Last week, we launched OXC with a starting cohort of 301 BIPOC-owned businesses. These businesses span multiple cities, countries, and industries and each business’ story is unique and inspiring. The initial cohort was sourced from various websites and media outlets that have covered BIPOC-owned businesses, without regard for any particular business characteristic (i.e., we only chose businesses based on the race or ethnicity of their founders).
We wanted to learn more about the makeup of this cohort, so we did what any reasonable scientist would do: we crunched the numbers! After doing data analysis, here are the top five things we learned.
Beauty & Personal Care is the most popular category
15.28% of the 301 listings on OXC are classified as Beauty & Personal Care. Beauty & Personal Care businesses are classified as businesses that offer products or services related to skincare, haircare, makeup, soaps and shampoos, and the like. The second most popular category is Technology Platforms & Services, which is 13.28% of the 301 listings.
The majority of the BIPOC-owned businesses listed on OXC as of today are women-owned (see below), which could explain why Beauty & Personal Care is the most popular business category. Women are the top consumers of makeup, shampoos, and other beauty and personal care products, so it only makes sense that there are many women entrepreneurs who want to capitalize on this demand. However, women aren’t responsible for all the beauty/personal care-related businesses. Brands like Bevel (owned by Walker & Co. and Proctor and Gamble) and Cardon have created products specifically for men.
California and New York are havens for new businesses
About 64% of the 301 listings on OXC were founded or are currently based in either California or New York. This is not surprising. Over the past few decades, California has been known for being the epicenter of innovation and some of the most valuable companies in the country are located in the state. On the opposite coast, New York has been known as the center of business and commerce around the world. But don’t take our word for it.
Our data aligns with that of the U.S. Census. According to data from the U.S. Census, in 2017, California had the highest number of small businesses in the country at 808,213. New York was a distant second at 481,792.
This could all be changing, however. The COVID-19 pandemic has led some companies to move to different states like Florida and Texas, and some entrepreneurs are making the move to avoid the high taxes of California and New York. Let’s see if this migration changes things in the future.
Black-owned businesses dominate the collection and conversation
46.51% of the 301 listings are Black-owned businesses. It’s no secret that the Black population is one of the most vocal populations in the United States, and for good reason. The centuries of oppression and systemic racism has been the source of frustration, inequality, death, sadness, and anger for Black people in the U.S. The number of Black-owned businesses in the United States grew rapidly in the early 20th century, partly because of the movement spearheaded by Booker T. Washington and the National Negro Business League. However, some Black business communities like Tulsa, Oklahoma’s Greenwood District were burned to the ground by white extremists.
Today, we see a Black population that has increasingly taken pride in Black entrepreneurship. The Black population has realized that entrepreneurship is one of the keys to generational wealth. Plus, because of recent killings of Black people at the hands of law enforcement, corporate America has shown an increased interest in helping uplift Black-owned businesses. For example, Google released a commercial this year that highlighted Black-owned businesses. American Express created a program that awards grants to Black-owned small businesses.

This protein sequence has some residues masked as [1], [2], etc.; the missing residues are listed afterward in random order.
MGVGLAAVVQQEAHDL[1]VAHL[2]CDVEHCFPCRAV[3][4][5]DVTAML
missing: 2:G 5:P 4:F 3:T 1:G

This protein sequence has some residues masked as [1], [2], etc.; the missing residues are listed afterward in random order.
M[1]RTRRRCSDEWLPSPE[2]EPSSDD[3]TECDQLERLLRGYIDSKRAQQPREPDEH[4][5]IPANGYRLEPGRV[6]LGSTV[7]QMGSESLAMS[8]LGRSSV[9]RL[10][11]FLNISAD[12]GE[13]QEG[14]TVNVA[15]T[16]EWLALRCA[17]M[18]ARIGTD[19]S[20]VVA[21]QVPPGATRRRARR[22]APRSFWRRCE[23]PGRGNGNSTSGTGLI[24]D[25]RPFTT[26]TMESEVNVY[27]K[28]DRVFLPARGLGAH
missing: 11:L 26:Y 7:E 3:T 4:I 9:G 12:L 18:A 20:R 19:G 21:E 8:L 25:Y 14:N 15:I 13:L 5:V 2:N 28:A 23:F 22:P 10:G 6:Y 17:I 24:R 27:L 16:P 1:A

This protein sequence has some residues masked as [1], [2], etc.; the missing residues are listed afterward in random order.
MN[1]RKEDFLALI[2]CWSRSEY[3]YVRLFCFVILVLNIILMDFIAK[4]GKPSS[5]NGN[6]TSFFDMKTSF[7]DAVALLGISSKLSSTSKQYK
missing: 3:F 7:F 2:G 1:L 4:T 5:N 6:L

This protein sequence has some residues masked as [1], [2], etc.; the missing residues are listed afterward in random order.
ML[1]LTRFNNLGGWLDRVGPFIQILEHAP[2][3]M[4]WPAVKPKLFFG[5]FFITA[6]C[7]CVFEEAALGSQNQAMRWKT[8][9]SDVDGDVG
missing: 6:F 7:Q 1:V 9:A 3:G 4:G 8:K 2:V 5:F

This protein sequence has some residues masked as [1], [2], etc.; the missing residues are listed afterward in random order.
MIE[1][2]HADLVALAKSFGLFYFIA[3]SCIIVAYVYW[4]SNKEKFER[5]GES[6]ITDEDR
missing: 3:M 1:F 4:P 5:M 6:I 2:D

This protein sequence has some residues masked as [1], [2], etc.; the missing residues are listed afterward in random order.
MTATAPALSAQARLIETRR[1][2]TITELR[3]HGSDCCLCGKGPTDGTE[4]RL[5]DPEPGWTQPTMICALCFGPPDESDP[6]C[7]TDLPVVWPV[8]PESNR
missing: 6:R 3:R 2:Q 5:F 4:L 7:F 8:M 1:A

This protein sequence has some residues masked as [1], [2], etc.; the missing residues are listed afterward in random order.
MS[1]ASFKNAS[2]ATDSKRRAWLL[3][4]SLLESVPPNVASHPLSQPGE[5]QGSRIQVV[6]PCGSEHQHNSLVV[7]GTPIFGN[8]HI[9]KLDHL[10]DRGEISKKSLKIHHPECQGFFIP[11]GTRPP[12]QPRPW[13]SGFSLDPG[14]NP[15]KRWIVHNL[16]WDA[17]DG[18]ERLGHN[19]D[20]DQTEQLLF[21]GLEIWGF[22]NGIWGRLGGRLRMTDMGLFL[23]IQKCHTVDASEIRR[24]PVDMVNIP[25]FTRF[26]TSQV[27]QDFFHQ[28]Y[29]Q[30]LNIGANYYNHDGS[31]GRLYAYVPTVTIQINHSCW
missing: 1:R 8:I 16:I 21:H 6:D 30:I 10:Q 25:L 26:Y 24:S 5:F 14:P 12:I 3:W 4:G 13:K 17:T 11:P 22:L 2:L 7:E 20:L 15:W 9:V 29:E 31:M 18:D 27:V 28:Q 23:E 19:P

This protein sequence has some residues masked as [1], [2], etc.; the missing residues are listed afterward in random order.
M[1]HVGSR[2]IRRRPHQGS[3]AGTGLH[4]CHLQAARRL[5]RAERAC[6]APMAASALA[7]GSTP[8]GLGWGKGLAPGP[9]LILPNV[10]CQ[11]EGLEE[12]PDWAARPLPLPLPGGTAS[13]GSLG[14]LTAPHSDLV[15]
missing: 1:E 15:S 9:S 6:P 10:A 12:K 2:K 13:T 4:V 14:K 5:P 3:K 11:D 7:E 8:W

All these events have led to more awareness and coverage of Black-owned businesses than ever before.
Most BIPOC-owned businesses are started by women
54.81% of the 301 BIPOC-owned businesses listed on OXC were founded or cofounded by BIPOC women. Historically, there’s been a misconception that women aren’t entrepreneurial but our data says otherwise. As we mentioned above, a good chunk of the businesses listed on OXC are classified as Beauty & Personal Care and the majority of those businesses were started by women. But they’ve also started other interesting businesses, such as Away, the popular luggage brand valued at over $1 billion and VC firms.
How does data from other sources stack up? According to UENI, in 2020, 45.02% of American businesses were owned by women. Also, women surpass men when it comes to running sole proprietorships, making up 52.34% of these business types.
Unicorns are few but they exist
Based on public data, 5% (just 17) of the businesses on OXC are valued at over $1 billion. This data is not surprising. Most small businesses in the United States will never reach unicorn status or go public partly because most small businesses aren’t growth companies looking for an exit (e.g, IPO or acquisition). We also have to consider the fact that BIPOC entrepreneurs experience more challenges getting funding and mentorship than their white counterparts. These challenges act as significant impediments to the exponential growth that we see startups from white founders experience.
But unicorn status isn’t all it’s cracked up to be, and most small business entrepreneurs aren’t looking to build billion-dollar companies or go public; they’re simply looking to support their families and pass down wealth to future generations.
As more businesses are added to OXC, we’re looking forward to seeing if these trends change. The entrepreneurship train is speeding up and more and more people are getting on board. What a time to be alive!
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